First, this is another technique that cannot be achieved without the press. It seems there is disagreement on this point, but I can’t see how this can be done by hand without lots of frustration and aching wrists.
Second, it is vital to use a thickener for your background ink, or else it will just wipe off completely. I used Akua Intaglio Mag Mix.
Third, while you can get by with newspaper and Q-tips to lighten the raised areas on the plate, it seems to me that wiping tarlatan is a better investment than the headache that came with using newspaper. Tarlatan is cheap, and I’ll see if it makes a difference in my next print.
Finally, when cutting out your design, you don’t have to cut very deep…however. My shallower cuts definitely had some trouble holding ink, so I would say to cut a bit deeper than you would initially think.
Overall, I would say this experiment was a great success!
Back in July I promised a drypoint etching on this blog (thought I’d forgotten, eh?). Well, here it is! I promise, I deliver–even if the delivery comes 7 months later. But hey, this is why my readers have to faithfully keep checking in on my little blog. You never know what you might find next, amiright?
Ok, down to business.
One of the reasons why this post was so long in the works was because after an initial failed attempt (and two sore wrists later) at doing a drypoint print sans printing press, I was simply fed up with how limited my printmaking sessions could be without an etching press to do the job.
I’ve been dabbling in various printmaking methods for years–mostly linoleum and woodblock prints, which are pretty forgiving when it comes to hand-pressing–but I have always ended up disgruntled from constantly being hobbled by the nature of the beast: hear me out! There are some printing techniques that are, in my opinion, unachievable without a press, especially if you want to save your wrists and your sanity (and since I’m a mother and I’ve already lost half of my sanity I would like to keep the rest of it, thank you very much!)
Pictured above are a few process shots from my first attempt to hand-press this etching. Even when using thin Japanese kozo paper, which works quite well for block prints, the print came out blotchy and uneven. Comparing the etching plate (left) to the final print (right), you can see how so much of the ink was still left on the plate, even after intense rubbing with the baron AND a metal spoon.
So, I bit the bullet and finally did what I’ve been wanting to do for years: I bought a small press from Blick.
Meet my new baby, Little Mr. 906.
Is it a Takach press? Only in my dreams. (Oh, how I lust after those presses!) But let me tell you, this little beauty has turned out to be quite the gem with a fairly inexpensive price tag. Last evening I tore some nice, thick Stonehenge paper, let it soak a bit, and ran three prints through the press and so far this bad boy does deliver. Behold!
I decided to tint the last one with some colored pencils after the print dried overnight because, why not? The worst I could do was screw up a print, and obviously I can now make many more without the fear of sore wrists hanging over my head.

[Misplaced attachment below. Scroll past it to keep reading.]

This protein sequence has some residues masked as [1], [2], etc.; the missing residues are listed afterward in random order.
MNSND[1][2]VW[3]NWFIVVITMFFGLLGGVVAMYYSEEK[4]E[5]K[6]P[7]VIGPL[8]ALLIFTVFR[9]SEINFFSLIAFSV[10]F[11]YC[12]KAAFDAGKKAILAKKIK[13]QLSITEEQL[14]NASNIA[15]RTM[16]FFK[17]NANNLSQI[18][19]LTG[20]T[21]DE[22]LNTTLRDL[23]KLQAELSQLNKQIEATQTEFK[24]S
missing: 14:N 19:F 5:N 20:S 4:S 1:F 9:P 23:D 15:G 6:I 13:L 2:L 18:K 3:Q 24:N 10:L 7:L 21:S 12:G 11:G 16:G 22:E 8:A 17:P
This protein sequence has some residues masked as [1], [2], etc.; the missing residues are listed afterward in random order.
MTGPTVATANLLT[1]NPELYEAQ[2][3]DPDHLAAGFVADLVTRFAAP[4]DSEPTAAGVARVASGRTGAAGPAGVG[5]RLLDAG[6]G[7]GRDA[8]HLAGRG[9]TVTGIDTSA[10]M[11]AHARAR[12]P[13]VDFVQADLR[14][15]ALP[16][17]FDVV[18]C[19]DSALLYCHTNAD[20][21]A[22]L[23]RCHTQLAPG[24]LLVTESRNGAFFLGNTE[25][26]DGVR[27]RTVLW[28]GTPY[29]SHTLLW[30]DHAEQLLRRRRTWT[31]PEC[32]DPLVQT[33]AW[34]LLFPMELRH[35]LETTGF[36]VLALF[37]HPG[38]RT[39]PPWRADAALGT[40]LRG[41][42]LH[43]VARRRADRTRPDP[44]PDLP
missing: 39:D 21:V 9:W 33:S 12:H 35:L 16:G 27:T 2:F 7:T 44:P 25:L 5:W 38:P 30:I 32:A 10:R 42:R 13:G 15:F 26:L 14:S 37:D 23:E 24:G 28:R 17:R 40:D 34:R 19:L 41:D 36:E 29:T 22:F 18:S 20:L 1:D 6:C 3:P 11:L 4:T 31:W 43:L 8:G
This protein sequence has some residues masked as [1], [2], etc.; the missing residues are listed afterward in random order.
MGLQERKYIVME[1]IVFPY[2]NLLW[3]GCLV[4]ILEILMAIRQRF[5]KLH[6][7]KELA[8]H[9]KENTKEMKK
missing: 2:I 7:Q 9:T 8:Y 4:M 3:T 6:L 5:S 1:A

I think I’ve definitely fallen head over heels for that little blue press. I cannot wait to do more printing! As always, stay tuned.
Before you have kids, you think to yourself about how your kid would never whine, scream, freak out, or shout–I’m here to tell you that anything can and will happen with a toddler, including a simultaneous obsession and fear over cows. Yep, he still loves his little toy farm set cows, even after this incident!
I think he’ll stick with the smaller, plastic kind of bovine for now…
And thus ends the months-long Chicken Saga comic! Thanks so much for staying tuned through thick, thin, and the holiday season. Although this tale has been a bit embellished (ok…maybe quite embellished), the story is real: One day I got a weird note from a neighbor in my mailbox claiming they had one of our chickens in the yard! Since we had no missing chickens, I was convinced they were hallucinating, or at least mistaking an unnaturally large mourning dove for a chicken in their bushes.
Sure enough, it was indeed a runaway chicken, they did indeed name her Dolly and yes, I did make Malcolm go and grab her after his work and classes in the middle of the night!
We were a bit unsure of how Dolly would fare at first. (This is partly why this story took so long to illustrate–I didn’t know how things would turn out and I was pretty much making these comics up on the fly.) For a little while, she wasn’t really doing that well. She had clearly lost a lot of weight during her wanderings and was extremely stressed and losing so many feathers the chicken coop looked like a ripped pillowcase for several weeks. She refused to eat, we weren’t sure how much she was drinking (if at all) and she had an injured beak, to boot. She spent most days wedged up on a high roost we made for her.
Slowly but surely her hunger and curiosity got the best of her, and the rest of the flock took to her quite well, all things considered. There were a few pecking-order skirmishes, but nothing other than the usual fowl brawl that happens now and again.
Now, I am happy to say that Dolly has gained back her lost weight and re-grown her feathers, which are coming in silky, cream-white, and fluffy! Even better? She is actually laying beautiful blue-green eggs in the middle of winter!
We love our Dolly, and I am so glad you, dear reader, could take part in this saga with us.
I used to dislike New Years. Being such a Christmas fanatic, the New Years holiday seemed more like an anti-climactic ending to such a festive time of year–like Christmas’s sad, ugly, forgotten cousin who had a birthday that everyone felt they needed to begrudgingly acknowledge–than a real cause for celebration.
But, in the past several years, I have grown to increasingly love New Years because it is a holiday that is filled to the brim with hope. It’s the holiday of endless possibilities: you can sit down and list out all of the things you’d like to do or aspire to in the next year, no matter how wild the ideas are that cross your mind, AND you have 365 days to do all of those things! Not a week! Not a month! An entire year. There is no rush, no limits, and my daydreamer self loves that concept.
Here is to a happy, healthy New Year for everyone.